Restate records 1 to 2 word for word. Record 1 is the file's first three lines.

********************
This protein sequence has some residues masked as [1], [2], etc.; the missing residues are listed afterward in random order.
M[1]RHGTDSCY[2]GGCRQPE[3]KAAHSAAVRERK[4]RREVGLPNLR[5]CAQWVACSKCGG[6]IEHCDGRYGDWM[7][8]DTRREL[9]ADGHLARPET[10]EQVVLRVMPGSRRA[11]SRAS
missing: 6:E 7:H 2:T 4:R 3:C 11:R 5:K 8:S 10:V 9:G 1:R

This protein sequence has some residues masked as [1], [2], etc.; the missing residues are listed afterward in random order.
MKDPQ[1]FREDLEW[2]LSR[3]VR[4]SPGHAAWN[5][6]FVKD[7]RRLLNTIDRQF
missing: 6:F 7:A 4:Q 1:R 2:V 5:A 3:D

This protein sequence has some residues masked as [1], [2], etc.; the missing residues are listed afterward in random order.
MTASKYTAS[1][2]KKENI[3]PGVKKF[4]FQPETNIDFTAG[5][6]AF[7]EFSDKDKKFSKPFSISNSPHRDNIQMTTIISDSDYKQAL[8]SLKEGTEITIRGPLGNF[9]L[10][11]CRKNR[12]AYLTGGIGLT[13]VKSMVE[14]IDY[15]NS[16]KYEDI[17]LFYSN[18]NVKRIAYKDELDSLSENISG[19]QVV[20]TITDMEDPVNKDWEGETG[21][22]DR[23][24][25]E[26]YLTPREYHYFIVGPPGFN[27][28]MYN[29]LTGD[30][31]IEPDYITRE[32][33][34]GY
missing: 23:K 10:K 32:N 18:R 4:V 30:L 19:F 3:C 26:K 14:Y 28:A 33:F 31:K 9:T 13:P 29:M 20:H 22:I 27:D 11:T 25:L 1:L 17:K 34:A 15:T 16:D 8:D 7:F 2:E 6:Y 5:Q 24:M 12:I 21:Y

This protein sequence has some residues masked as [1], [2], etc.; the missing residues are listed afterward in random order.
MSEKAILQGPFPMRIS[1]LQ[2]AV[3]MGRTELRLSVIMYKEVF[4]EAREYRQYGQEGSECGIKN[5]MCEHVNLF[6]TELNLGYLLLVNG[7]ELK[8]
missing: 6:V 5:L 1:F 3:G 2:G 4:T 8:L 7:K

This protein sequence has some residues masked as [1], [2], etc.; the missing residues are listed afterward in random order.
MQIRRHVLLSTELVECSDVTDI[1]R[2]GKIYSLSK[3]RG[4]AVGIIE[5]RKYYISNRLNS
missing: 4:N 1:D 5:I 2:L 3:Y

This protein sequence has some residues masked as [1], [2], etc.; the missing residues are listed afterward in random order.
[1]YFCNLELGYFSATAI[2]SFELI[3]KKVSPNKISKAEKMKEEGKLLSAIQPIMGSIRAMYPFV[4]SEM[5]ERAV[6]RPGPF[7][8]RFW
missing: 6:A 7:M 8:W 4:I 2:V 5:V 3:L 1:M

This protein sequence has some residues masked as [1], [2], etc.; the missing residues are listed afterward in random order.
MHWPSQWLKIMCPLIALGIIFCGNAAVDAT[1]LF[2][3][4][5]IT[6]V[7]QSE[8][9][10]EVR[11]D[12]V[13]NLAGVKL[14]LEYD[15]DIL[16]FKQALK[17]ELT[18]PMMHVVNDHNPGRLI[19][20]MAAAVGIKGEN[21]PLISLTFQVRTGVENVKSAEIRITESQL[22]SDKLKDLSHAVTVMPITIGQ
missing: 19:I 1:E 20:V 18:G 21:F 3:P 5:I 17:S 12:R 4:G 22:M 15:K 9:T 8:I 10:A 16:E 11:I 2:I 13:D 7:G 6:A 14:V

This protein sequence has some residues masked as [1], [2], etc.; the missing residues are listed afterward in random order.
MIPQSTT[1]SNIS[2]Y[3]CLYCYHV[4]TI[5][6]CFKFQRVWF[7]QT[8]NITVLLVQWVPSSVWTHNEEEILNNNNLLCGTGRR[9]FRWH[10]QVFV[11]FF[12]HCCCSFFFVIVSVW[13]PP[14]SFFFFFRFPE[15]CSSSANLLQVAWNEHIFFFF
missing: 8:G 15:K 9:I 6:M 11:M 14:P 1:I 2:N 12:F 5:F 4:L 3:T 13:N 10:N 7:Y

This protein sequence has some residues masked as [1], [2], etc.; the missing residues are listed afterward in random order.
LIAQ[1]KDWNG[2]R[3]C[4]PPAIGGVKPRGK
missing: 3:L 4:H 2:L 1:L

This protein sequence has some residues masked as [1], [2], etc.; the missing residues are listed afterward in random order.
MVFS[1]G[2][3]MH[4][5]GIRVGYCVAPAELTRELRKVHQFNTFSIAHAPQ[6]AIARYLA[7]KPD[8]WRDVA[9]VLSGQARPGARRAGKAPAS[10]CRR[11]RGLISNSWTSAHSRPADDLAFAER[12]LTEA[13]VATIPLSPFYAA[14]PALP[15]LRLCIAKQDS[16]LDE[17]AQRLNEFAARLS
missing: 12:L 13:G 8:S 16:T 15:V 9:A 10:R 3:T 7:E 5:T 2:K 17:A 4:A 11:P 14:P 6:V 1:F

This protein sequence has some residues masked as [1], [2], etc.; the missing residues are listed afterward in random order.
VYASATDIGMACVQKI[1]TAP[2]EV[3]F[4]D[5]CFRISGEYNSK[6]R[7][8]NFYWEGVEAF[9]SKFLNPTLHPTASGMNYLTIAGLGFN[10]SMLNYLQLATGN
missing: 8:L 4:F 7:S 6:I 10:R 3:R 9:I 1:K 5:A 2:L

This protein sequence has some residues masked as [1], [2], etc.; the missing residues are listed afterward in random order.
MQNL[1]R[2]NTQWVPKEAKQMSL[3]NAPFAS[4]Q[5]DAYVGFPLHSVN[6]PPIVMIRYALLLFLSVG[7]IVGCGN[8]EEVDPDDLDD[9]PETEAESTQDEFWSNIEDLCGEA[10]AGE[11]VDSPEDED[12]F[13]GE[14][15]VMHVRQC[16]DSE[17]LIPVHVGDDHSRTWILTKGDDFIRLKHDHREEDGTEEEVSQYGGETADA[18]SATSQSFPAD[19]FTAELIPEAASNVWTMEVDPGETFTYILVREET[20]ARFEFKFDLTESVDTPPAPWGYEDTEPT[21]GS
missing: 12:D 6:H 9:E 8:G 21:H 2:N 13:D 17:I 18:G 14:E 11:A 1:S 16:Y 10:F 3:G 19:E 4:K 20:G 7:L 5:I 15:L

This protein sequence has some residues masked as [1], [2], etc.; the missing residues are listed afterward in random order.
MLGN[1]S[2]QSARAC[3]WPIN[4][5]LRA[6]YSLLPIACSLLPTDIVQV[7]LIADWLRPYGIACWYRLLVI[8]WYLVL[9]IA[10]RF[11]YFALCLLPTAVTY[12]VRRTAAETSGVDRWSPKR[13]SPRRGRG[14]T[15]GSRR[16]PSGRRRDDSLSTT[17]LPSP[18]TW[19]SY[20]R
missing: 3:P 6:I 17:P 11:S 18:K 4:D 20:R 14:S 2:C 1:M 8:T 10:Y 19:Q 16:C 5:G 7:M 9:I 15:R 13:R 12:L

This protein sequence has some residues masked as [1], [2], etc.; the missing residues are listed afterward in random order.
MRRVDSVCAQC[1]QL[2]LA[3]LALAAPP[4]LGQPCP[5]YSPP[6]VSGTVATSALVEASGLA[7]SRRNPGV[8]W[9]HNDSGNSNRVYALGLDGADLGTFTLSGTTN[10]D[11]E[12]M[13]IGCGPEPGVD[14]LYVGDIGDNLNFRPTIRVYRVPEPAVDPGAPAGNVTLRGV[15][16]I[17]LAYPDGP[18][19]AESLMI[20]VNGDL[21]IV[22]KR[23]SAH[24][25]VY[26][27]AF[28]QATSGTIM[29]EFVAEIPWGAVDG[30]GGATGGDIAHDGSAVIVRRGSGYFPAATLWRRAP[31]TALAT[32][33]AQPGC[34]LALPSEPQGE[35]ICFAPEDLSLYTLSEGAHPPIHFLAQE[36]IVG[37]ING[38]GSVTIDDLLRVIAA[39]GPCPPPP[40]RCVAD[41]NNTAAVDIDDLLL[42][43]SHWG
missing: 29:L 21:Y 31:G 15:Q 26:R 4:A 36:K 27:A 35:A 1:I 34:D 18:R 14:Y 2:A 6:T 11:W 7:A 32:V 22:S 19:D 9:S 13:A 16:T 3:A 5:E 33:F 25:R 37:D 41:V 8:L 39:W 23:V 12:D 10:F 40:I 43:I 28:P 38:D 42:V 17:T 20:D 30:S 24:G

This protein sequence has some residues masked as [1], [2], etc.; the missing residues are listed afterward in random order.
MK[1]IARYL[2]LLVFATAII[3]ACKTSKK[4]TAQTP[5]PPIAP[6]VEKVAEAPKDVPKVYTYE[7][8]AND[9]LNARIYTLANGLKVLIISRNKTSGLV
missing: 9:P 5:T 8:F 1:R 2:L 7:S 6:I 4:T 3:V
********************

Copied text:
This protein sequence has some residues masked as [1], [2], etc.; the missing residues are listed afterward in random order.
M[1]RHGTDSCY[2]GGCRQPE[3]KAAHSAAVRERK[4]RREVGLPNLR[5]CAQWVACSKCGG[6]IEHCDGRYGDWM[7][8]DTRREL[9]ADGHLARPET[10]EQVVLRVMPGSRRA[11]SRAS
missing: 6:E 7:H 2:T 4:R 3:C 11:R 5:K 8:S 10:V 9:G 1:R

This protein sequence has some residues masked as [1], [2], etc.; the missing residues are listed afterward in random order.
MKDPQ[1]FREDLEW[2]LSR[3]VR[4]SPGHAAWN[5][6]FVKD[7]RRLLNTIDRQF
missing: 6:F 7:A 4:Q 1:R 2:V 5:A 3:D